Bacon – Flat, Crisp & Splatter-free

Spread bacon strips between layers of paper towels on a flat plate. (Don’t overlap.)

Microwave on high for 6.5minutes.

Check crispiness. If more is desired, cook at 2 minutes increments until it’s how you like it.

Hal Greene’s connection to the Wrysinski / Schmidt’s; Two of his sons married two of the sisters.

A byproduct of this cooking method is a heap of bacon fat-infused paper towels. Most composters agree animal fat should not go into the outdoor pile. Putting these paper towels in the garbage may attract dogs and urban adapted animals such as raccoon, coyote, and bear (in more remote areas). Since I’m always interested in alternatives other than entombing refuse in great twentieth-century pyramids, I encourage and welcome waste disposal recommendations in the comments section.

Indoor Composting Kitchen Waste

~Vermi Composting or Worm Composting can be done indoors – under your sink or in your garage.
~Vermi Compost is the best quality compost that you can make.
~Compost Tea – made by soaking vermi compost in water, then draining out the solids is an excellent form of fertilizer for plants.

What you need to start a Worm Box:

A plastic, nonopaque tub – worms don’t like light –  for a family of three, we use a 2′ x 1.5′ x 9″ deep tub. (We consume a lot of fruits & vegetables…so this size just barely handles the amount of fruit & vegetable waste we produce.)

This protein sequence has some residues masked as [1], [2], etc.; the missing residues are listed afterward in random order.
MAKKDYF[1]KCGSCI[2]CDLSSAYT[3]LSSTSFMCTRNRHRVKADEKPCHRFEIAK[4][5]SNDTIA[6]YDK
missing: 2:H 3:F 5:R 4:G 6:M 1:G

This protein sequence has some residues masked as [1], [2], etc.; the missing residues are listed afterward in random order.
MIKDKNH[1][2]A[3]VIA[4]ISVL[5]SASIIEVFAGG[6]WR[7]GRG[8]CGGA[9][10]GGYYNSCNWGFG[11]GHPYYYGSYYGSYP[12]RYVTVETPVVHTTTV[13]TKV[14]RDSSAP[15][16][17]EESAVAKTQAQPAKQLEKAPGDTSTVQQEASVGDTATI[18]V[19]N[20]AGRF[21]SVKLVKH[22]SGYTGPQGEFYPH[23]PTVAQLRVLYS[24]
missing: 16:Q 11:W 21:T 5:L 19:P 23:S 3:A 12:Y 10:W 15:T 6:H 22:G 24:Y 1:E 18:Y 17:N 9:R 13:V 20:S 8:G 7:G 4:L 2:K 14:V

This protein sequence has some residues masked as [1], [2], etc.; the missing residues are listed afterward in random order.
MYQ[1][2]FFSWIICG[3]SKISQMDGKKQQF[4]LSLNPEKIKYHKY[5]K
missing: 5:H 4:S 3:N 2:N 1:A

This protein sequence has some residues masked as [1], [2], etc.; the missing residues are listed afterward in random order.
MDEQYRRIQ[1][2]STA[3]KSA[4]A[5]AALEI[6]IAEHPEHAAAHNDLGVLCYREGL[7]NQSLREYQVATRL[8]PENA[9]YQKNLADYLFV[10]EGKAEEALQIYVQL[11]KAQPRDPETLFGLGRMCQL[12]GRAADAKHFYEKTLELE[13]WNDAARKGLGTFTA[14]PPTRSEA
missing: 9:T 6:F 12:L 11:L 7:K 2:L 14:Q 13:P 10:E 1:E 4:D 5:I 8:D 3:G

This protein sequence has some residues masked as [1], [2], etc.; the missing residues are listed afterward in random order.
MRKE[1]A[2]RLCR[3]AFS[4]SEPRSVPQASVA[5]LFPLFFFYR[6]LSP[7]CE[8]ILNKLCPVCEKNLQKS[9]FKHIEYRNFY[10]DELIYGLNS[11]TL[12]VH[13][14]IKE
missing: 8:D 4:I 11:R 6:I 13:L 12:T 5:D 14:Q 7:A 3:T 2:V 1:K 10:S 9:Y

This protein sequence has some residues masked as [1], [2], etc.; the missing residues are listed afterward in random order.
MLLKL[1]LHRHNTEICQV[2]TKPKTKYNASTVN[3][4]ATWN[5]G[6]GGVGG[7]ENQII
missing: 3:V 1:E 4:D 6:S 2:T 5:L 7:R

Place a small container of Red Wiggler worms (purchase these anywhere where fishing bait is sold) at the bottom of the container.

Fill about 50% of the container with shredded newspaper – about 1″ strips – wet in sink, thoroughly wring out excess water, then separate and fluff.

You want your worm bit to stay moist – not too dry and not too wet. A well managed worm box will have a pleasant earthy smell.

*** Make sure that the lid on the worm bin lets air in – keep it covered but not sealed. If you tightly seal the worm bin – the environment will become too wet – septic ( it will stink)…then all of your worms will attempt to escape. If you see liquid accumulating on the bottom of the bin, open the lid for more air circulation and / or add dry shredded paper.

Start feeding your worms!

Start a worm compost container (sealed plastic bucket) – fill it with fruit and vegetable waste. Once the container is full, dig a hole in in the paper of your worm bin, fill it with food waste then cover it with paper. By covering the bio-matter – there should be no smell.  Each time you add food waste to your worm bin, bury it in a different place.

Another alternative is to place your food waste into a  paper bag as you are preparing your meal. When you have finished, roll up the bag (no additional liquid is necessary) then place it in your worm bin (on top of the paper is fine…don’t need to dig holes).  With this alternative, you won’t have a smelly compost collection container and you’ll check on your worms more regularly.

The worms will reproduce in order to consume the amount of food that you feed them. When they have consumed all of the paper bedding and food – your worm bill will look like it is filled with dirt.

To harvest vermi compost – dig out half of the compost – fill in the space with fresh paper bedding…and keep on composting!